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Israeli Missile Defense Chief: 1st Test of Arrow 3 Over Alaska Coming Soon

Israeli PM Benjamin Netanyahu speaks during a visit to the Israel Aerospace Industries (IAI) MLM Division plant in Be'er Ya'akov, Israel, Tuesday, Jan. 22, 2019.

Israel’s missile defense chief says his nation will soon use U.S. airspace for the first time to conduct a flight test of a system designed to protect the Jewish state from a long-range Iranian missile strike.

Moshe Patel, director of the Israel Missile Defense Organization, spoke about the planned test of the Arrow 3 system at the annual AIPAC conference of American pro-Israel activists in Washington on Sunday.

“Arrow 3 is too big for the state of Israel,” Patel told an audience at a panel discussion. “It is supposed to be good against nuclear threats that are coming from Iran. (But) we have limitations in our arena to conduct flight tests because of safety.”

Israel developed Arrow 3, its most advanced system for intercepting long-range missiles, with U.S. aircraft maker Boeing and first deployed it in 2017. Arrow-3 interceptors are designed to hit long-range missiles in space at an altitude that would safely destroy any nuclear warheads.

Patel said Israel has only a “very limited” ability to shut down air space over the adjacent Mediterranean Sea for Arrow 3 flight tests because that air space must be kept mostly open for daily commercial air travel between Europe and Africa.

“This is the reason that, with a lot of help from the U.S. administration, Congress and of course, AIPAC, we succeeded to receive a budget to conduct a flight test in Alaska and the plan is to do it in the near future,” Patel said. He did not elaborate on the timing of that test.

Israel Missile Defense Organization director Moshe Patel (center) speaks at a panel discussion at the annual conference of American pro-Israel group AIPAC in Washington on March 24, 2019.
Israel Missile Defense Organization director Moshe Patel (center) speaks at a panel discussion at the annual conference of American pro-Israel group AIPAC in Washington on March 24, 2019.

Israel has conducted a series of Arrow 3 tests over its Mediterranean coastal waters since last year, with the most recent test taking place in January.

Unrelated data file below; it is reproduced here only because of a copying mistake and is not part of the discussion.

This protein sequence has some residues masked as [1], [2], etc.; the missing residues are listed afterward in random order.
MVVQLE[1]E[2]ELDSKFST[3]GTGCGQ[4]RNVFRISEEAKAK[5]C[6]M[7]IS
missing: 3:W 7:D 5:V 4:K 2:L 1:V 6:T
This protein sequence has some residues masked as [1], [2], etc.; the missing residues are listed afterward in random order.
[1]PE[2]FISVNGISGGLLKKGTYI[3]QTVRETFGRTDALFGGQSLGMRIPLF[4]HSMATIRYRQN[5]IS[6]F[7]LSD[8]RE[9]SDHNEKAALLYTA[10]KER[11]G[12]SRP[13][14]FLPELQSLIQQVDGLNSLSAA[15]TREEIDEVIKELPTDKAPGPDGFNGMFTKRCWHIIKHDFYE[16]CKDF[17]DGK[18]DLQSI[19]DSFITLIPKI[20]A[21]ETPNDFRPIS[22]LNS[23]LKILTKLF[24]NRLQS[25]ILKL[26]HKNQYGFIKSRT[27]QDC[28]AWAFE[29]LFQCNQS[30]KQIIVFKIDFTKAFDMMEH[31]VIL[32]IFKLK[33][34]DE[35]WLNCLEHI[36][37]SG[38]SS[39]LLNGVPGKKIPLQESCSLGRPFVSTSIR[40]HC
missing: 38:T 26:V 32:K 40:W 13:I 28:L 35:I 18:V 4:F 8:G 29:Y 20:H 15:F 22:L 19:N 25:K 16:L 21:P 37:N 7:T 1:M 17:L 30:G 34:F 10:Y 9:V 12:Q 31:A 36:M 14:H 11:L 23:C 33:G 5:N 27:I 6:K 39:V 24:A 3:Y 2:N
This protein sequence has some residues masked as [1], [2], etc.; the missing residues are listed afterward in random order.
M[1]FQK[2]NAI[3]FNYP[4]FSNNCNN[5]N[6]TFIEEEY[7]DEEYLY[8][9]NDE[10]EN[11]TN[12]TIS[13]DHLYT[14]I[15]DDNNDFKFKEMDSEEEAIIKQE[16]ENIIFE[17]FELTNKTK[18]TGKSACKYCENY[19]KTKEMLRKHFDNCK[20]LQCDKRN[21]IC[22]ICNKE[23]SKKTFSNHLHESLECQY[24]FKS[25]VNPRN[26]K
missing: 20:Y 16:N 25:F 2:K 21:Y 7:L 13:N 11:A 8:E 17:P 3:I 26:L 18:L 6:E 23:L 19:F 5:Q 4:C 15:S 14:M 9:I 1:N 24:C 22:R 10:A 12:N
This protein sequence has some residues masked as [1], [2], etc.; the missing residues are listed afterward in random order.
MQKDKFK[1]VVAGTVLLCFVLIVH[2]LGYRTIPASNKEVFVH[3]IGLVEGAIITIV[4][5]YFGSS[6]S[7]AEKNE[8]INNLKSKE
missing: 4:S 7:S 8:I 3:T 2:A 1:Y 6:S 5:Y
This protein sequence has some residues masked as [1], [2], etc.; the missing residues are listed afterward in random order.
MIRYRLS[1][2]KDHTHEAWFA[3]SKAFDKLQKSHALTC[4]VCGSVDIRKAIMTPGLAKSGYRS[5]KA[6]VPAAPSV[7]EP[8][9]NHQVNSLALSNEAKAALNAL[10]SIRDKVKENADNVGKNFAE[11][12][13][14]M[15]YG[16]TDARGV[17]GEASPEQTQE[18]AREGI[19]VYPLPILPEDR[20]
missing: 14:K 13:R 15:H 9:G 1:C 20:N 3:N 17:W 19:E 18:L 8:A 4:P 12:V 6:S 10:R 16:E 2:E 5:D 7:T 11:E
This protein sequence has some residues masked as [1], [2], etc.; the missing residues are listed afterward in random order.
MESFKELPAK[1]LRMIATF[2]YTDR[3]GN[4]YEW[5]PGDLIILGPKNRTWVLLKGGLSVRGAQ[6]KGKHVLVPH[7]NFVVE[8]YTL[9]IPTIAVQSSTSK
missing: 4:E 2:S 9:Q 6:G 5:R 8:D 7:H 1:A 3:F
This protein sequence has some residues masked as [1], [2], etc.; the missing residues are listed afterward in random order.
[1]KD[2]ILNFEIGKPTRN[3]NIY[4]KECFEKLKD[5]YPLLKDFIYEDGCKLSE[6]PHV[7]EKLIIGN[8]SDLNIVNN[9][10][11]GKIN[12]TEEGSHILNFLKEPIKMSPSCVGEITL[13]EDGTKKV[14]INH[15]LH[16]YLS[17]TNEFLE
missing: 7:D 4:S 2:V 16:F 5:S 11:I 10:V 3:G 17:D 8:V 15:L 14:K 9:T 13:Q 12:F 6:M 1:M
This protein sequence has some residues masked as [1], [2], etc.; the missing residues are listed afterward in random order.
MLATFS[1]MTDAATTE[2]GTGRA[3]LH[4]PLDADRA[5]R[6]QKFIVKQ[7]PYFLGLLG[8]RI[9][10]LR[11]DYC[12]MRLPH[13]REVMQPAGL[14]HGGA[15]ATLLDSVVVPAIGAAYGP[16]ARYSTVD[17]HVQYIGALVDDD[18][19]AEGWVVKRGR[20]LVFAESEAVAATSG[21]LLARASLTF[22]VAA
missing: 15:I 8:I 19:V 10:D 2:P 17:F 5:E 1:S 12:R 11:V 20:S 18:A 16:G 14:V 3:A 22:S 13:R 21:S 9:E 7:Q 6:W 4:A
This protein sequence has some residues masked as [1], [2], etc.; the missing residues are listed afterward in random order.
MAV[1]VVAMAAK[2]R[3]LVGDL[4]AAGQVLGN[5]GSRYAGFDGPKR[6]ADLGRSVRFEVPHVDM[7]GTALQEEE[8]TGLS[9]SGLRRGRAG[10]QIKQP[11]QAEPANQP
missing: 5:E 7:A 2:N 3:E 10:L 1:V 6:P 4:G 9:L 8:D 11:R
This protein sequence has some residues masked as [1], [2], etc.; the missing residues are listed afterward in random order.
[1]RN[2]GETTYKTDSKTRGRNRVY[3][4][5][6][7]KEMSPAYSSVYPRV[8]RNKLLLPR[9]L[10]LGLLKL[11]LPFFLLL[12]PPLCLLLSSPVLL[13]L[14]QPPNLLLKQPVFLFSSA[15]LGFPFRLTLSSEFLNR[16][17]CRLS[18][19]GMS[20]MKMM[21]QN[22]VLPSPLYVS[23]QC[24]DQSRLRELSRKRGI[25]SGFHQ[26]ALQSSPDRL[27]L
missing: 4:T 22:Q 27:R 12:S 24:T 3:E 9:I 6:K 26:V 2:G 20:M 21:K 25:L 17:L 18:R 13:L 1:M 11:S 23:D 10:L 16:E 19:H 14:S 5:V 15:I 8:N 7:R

Israeli and U.S. missile defense agencies had planned to conduct a first Arrow 3 test over Alaska in the middle of 2018, but postponed it, saying they needed to improve the system’s readiness.

In 2017, then-U.S. Missile Defense Agency director Navy Vice Admiral James Syring told a congressional hearing that due to significant range constraints in the Mediterranean, “one of the better places to test (Arrow 3) is in Alaska, from Kodiak (Island).” Launching an Arrow 3 interceptor from Kodiak would enable it to fly over the more expansive waters of the Pacific.

In recent years, Iran has repeatedly conducted tests of long-range missiles that Israel and the U.S. say are capable of carrying nuclear warheads and reaching Israeli territory. Iran insists its missiles are defensive and its nuclear program is peaceful.

Israel also has expressed concern about what it says are long-running Iranian deliveries of rockets and other weapons to militant groups Hezbollah and Hamas, both sworn to Israel’s destruction.

“We need to look at what our enemies are planning,” Patel said. “The Iranians are giving Hamas and Hezbollah … a lot of accurate weapons. So this is something we need to take into consideration: what will be the best (way) for (Israel’s missile defense) systems to intercept those kinds of threats. We have the abilities, but we are going to improve (them) in the future.”

Arrow 3 is part of a multi-tiered Israeli missile defense network that also includes Iron Dome for intercepting short-range rockets and David’s Sling for hitting medium-range missiles.

This article originated in VOA’s Persian Service.